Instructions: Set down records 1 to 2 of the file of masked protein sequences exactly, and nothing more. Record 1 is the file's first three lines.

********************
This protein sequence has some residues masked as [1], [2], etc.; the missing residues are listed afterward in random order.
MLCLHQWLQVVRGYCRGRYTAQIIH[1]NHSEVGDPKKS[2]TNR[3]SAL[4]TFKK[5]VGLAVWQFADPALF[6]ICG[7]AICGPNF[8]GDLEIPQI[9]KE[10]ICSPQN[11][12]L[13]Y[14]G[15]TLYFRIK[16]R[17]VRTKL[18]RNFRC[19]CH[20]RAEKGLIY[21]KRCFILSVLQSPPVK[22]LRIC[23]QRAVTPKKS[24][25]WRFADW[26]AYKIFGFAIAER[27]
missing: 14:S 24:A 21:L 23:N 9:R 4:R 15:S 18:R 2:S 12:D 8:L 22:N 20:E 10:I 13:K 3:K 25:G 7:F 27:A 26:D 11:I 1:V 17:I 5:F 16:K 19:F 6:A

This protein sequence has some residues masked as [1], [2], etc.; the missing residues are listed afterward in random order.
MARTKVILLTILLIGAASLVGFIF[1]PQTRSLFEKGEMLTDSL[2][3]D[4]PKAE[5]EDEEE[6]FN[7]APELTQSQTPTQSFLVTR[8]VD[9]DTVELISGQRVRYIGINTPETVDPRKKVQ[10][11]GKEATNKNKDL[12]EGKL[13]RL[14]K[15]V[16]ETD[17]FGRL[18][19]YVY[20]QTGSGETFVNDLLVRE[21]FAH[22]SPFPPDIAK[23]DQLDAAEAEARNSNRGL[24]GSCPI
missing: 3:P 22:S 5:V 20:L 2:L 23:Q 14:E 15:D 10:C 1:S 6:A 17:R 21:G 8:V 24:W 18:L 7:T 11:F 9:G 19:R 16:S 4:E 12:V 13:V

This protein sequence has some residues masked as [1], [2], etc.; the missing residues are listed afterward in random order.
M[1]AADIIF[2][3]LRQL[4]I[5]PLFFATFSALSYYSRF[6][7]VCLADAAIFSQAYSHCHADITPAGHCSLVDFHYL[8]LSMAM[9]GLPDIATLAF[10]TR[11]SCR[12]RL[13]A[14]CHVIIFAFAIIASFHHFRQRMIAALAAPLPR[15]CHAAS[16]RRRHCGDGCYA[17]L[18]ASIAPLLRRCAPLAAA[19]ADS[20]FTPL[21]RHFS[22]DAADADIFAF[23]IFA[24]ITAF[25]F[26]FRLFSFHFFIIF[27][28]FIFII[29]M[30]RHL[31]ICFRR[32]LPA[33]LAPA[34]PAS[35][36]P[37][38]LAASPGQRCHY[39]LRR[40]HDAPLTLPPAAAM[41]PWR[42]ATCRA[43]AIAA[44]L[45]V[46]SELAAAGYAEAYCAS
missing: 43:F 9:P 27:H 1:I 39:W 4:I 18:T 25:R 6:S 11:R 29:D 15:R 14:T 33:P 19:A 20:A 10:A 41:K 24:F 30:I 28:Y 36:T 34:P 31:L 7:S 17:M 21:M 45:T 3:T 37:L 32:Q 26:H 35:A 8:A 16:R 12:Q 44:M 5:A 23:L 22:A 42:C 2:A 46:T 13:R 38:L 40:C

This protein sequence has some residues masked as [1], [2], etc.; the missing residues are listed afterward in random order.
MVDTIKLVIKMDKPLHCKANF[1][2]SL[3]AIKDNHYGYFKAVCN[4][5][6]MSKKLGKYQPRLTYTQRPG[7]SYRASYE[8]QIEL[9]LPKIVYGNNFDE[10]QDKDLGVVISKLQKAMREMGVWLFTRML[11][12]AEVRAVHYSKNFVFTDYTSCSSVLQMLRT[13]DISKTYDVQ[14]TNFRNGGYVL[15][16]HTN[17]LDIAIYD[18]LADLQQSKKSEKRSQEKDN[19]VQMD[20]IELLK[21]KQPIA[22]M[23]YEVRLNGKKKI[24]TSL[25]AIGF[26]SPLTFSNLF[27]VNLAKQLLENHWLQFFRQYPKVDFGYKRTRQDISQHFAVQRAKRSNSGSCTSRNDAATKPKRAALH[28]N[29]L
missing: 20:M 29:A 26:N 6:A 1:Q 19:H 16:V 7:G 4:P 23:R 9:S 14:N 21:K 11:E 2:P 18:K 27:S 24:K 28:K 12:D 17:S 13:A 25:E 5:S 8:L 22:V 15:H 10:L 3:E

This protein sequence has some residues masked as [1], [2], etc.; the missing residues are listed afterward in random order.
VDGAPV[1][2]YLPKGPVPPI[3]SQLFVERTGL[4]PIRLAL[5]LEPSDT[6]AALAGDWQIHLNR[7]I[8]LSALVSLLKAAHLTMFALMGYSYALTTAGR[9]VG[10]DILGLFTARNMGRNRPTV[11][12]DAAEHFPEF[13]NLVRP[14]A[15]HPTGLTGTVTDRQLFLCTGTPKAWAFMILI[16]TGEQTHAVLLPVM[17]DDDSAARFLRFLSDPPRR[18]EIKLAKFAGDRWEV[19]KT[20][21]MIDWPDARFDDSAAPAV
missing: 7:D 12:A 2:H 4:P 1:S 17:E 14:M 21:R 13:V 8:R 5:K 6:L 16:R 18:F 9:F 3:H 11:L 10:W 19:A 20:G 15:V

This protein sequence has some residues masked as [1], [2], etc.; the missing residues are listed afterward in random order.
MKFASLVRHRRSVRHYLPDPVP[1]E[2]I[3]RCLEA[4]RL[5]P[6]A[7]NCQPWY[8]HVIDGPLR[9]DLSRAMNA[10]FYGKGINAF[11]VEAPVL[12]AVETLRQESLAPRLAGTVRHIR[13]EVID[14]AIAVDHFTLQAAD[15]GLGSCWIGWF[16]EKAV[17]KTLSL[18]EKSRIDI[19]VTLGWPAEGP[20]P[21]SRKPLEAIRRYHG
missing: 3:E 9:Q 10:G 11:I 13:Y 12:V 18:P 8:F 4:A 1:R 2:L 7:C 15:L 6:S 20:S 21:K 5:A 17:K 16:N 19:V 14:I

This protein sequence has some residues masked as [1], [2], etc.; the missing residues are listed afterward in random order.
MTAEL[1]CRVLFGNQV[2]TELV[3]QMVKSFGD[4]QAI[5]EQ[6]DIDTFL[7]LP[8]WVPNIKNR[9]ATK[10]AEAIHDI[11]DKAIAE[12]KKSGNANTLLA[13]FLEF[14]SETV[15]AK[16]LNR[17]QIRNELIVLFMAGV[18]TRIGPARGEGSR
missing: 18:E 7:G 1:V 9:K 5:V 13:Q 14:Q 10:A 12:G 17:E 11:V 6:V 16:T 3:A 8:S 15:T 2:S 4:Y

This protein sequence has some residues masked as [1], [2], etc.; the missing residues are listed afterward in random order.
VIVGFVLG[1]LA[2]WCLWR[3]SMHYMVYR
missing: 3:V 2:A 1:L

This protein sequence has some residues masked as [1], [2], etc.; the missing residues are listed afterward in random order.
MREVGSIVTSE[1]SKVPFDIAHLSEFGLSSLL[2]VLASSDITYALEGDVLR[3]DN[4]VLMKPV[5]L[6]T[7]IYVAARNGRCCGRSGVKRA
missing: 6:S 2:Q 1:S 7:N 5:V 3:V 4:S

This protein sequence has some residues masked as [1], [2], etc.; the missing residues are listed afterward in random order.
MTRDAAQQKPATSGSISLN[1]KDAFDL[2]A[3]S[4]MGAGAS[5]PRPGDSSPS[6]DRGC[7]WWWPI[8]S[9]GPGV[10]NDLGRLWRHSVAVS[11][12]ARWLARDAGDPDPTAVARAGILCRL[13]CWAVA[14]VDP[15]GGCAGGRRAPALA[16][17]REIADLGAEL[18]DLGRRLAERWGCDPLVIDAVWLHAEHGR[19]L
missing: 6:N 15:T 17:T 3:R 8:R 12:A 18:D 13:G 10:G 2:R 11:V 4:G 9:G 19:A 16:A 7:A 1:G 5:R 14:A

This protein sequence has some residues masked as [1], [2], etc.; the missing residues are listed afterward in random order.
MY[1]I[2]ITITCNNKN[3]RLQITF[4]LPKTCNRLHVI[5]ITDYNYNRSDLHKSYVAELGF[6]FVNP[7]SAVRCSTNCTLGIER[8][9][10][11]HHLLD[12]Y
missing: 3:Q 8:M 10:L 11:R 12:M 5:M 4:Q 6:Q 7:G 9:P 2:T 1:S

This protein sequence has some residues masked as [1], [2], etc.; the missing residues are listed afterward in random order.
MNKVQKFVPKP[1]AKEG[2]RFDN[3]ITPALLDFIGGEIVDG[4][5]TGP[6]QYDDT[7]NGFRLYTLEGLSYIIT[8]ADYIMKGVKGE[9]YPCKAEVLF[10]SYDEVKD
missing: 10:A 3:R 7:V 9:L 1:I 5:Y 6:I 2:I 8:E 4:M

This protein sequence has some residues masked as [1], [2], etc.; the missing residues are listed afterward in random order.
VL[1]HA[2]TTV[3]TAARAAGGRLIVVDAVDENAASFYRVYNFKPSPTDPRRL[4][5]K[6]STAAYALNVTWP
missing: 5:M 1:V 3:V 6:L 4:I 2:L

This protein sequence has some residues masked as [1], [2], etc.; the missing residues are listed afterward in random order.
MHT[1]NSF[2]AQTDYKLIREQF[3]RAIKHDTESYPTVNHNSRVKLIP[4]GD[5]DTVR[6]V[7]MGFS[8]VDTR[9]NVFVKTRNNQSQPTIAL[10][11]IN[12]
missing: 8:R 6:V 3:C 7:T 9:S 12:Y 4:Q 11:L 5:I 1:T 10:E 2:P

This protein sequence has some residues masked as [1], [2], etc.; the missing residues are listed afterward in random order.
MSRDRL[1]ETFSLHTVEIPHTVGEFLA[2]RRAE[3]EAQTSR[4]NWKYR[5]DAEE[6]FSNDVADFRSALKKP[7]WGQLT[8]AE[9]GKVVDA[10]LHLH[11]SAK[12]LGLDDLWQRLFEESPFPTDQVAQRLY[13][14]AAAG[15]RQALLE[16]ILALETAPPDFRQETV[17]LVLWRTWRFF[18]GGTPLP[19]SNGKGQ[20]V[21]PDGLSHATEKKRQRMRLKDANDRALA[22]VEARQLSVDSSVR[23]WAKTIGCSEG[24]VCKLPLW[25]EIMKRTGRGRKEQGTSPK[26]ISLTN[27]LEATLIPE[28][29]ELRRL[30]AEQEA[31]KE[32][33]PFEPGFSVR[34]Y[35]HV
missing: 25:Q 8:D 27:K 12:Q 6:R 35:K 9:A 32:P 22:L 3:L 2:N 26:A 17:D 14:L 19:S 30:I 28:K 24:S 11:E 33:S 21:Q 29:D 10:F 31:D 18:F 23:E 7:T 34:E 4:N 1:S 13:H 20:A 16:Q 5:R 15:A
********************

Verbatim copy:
This protein sequence has some residues masked as [1], [2], etc.; the missing residues are listed afterward in random order.
MLCLHQWLQVVRGYCRGRYTAQIIH[1]NHSEVGDPKKS[2]TNR[3]SAL[4]TFKK[5]VGLAVWQFADPALF[6]ICG[7]AICGPNF[8]GDLEIPQI[9]KE[10]ICSPQN[11][12]L[13]Y[14]G[15]TLYFRIK[16]R[17]VRTKL[18]RNFRC[19]CH[20]RAEKGLIY[21]KRCFILSVLQSPPVK[22]LRIC[23]QRAVTPKKS[24][25]WRFADW[26]AYKIFGFAIAER[27]
missing: 14:S 24:A 21:L 23:N 9:R 4:R 15:S 18:R 2:S 12:D 8:L 22:N 20:E 10:I 13:K 3:K 25:G 7:F 27:A 26:D 11:I 1:V 17:I 5:F 16:K 19:F 6:A

This protein sequence has some residues masked as [1], [2], etc.; the missing residues are listed afterward in random order.
MARTKVILLTILLIGAASLVGFIF[1]PQTRSLFEKGEMLTDSL[2][3]D[4]PKAE[5]EDEEE[6]FN[7]APELTQSQTPTQSFLVTR[8]VD[9]DTVELISGQRVRYIGINTPETVDPRKKVQ[10][11]GKEATNKNKDL[12]EGKL[13]RL[14]K[15]V[16]ETD[17]FGRL[18][19]YVY[20]QTGSGETFVNDLLVRE[21]FAH[22]SPFPPDIAK[23]DQLDAAEAEARNSNRGL[24]GSCPI
missing: 3:P 22:S 5:V 20:L 2:L 23:Q 14:E 15:D 10:C 1:S 6:A 17:R 21:G 8:V 24:W 18:L 7:T 11:F 9:G 19:R 16:S 4:E 12:V 13:V